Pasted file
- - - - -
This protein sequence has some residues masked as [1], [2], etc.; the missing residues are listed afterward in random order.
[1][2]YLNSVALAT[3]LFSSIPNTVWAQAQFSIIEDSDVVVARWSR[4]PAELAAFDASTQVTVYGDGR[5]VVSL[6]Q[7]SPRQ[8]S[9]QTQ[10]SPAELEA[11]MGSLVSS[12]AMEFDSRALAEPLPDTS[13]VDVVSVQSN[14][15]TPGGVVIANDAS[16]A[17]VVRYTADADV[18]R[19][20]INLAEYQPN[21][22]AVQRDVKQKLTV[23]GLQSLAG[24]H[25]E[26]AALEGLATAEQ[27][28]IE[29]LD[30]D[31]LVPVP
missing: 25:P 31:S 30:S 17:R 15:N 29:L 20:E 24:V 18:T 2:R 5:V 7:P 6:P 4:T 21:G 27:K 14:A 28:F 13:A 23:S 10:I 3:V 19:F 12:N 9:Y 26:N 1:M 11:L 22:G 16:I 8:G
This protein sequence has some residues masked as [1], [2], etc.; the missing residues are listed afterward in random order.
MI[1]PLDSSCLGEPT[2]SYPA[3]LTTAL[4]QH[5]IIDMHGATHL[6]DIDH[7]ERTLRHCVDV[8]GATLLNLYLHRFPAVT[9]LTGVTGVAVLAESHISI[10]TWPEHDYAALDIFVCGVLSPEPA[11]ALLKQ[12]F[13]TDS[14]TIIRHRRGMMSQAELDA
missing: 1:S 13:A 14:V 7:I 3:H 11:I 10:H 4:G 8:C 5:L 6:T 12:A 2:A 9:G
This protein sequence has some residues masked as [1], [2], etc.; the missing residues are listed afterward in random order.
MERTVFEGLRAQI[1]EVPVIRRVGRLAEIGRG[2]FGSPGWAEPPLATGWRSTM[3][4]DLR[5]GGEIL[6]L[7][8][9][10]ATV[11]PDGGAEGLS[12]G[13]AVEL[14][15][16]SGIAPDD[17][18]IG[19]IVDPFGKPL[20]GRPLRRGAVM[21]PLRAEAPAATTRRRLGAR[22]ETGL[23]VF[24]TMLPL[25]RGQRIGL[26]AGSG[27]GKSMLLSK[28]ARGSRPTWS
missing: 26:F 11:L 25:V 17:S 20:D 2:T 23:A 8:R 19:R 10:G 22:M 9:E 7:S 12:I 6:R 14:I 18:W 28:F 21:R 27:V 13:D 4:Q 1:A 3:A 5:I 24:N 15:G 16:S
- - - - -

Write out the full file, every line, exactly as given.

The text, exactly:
This protein sequence has some residues masked as [1], [2], etc.; the missing residues are listed afterward in random order.
[1][2]YLNSVALAT[3]LFSSIPNTVWAQAQFSIIEDSDVVVARWSR[4]PAELAAFDASTQVTVYGDGR[5]VVSL[6]Q[7]SPRQ[8]S[9]QTQ[10]SPAELEA[11]MGSLVSS[12]AMEFDSRALAEPLPDTS[13]VDVVSVQSN[14][15]TPGGVVIANDAS[16]A[17]VVRYTADADV[18]R[19][20]INLAEYQPN[21][22]AVQRDVKQKLTV[23]GLQSLAG[24]H[25]E[26]AALEGLATAEQ[27][28]IE[29]LD[30]D[31]LVPVP
missing: 25:P 31:S 30:S 17:R 15:N 29:L 20:E 24:V 18:T 2:R 5:V 7:P 6:P 4:T 21:G 27:K 14:A 28:F 13:A 23:S 10:I 3:V 19:F 12:N 9:Y 26:N 1:M 11:L 22:G 16:I 8:G
This protein sequence has some residues masked as [1], [2], etc.; the missing residues are listed afterward in random order.
MI[1]PLDSSCLGEPT[2]SYPA[3]LTTAL[4]QH[5]IIDMHGATHL[6]DIDH[7]ERTLRHCVDV[8]GATLLNLYLHRFPAVT[9]LTGVTGVAVLAESHISI[10]TWPEHDYAALDIFVCGVLSPEPA[11]ALLKQ[12]F[13]TDS[14]TIIRHRRGMMSQAELDA
missing: 1:S 13:A 14:V 7:I 3:H 11:I 10:H 4:G 8:C 5:L 6:T 12:A 2:A 9:G
This protein sequence has some residues masked as [1], [2], etc.; the missing residues are listed afterward in random order.
MERTVFEGLRAQI[1]EVPVIRRVGRLAEIGRG[2]FGSPGWAEPPLATGWRSTM[3][4]DLR[5]GGEIL[6]L[7][8][9][10]ATV[11]PDGGAEGLS[12]G[13]AVEL[14][15][16]SGIAPDD[17][18]IG[19]IVDPFGKPL[20]GRPLRRGAVM[21]PLRAEAPAATTRRRLGAR[22]ETGL[23]VF[24]TMLPL[25]RGQRIGL[26]AGSG[27]GKSMLLSK[28]ARGSRPTWS
missing: 26:F 11:L 25:V 17:S 20:D 2:T 23:A 8:R 19:R 10:G 22:M 9:E 7:S 12:I 6:R 14:I 18:W 28:F 21:R 27:V 13:D 4:Q 1:A 3:A 5:I 24:N 15:G 16:S